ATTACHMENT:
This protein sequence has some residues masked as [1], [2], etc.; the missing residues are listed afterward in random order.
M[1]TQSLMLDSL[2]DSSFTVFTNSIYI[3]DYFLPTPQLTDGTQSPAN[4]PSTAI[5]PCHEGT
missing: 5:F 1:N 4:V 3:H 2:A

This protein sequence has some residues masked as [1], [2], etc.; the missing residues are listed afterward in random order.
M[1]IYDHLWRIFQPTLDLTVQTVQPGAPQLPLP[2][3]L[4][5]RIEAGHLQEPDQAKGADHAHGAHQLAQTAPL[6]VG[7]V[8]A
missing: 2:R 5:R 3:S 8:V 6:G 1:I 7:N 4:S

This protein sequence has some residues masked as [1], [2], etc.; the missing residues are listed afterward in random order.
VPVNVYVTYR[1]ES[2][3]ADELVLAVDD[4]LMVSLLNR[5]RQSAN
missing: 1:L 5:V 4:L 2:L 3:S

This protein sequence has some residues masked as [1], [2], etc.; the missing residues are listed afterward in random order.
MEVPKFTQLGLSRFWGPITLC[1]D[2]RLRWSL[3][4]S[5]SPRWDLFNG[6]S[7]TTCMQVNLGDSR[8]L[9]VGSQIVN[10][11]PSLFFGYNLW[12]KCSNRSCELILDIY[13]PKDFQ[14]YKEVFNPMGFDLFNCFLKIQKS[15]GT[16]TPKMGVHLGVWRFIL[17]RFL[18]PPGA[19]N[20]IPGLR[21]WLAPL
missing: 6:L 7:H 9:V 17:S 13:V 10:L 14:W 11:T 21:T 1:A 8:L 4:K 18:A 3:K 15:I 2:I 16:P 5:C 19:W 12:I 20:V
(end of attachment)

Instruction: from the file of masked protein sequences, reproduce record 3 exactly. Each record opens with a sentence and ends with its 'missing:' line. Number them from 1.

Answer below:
This protein sequence has some residues masked as [1], [2], etc.; the missing residues are listed afterward in random order.
VPVNVYVTYR[1]ES[2][3]ADELVLAVDD[4]LMVSLLNR[5]RQSAN
missing: 1:L 5:V 4:L 2:L 3:S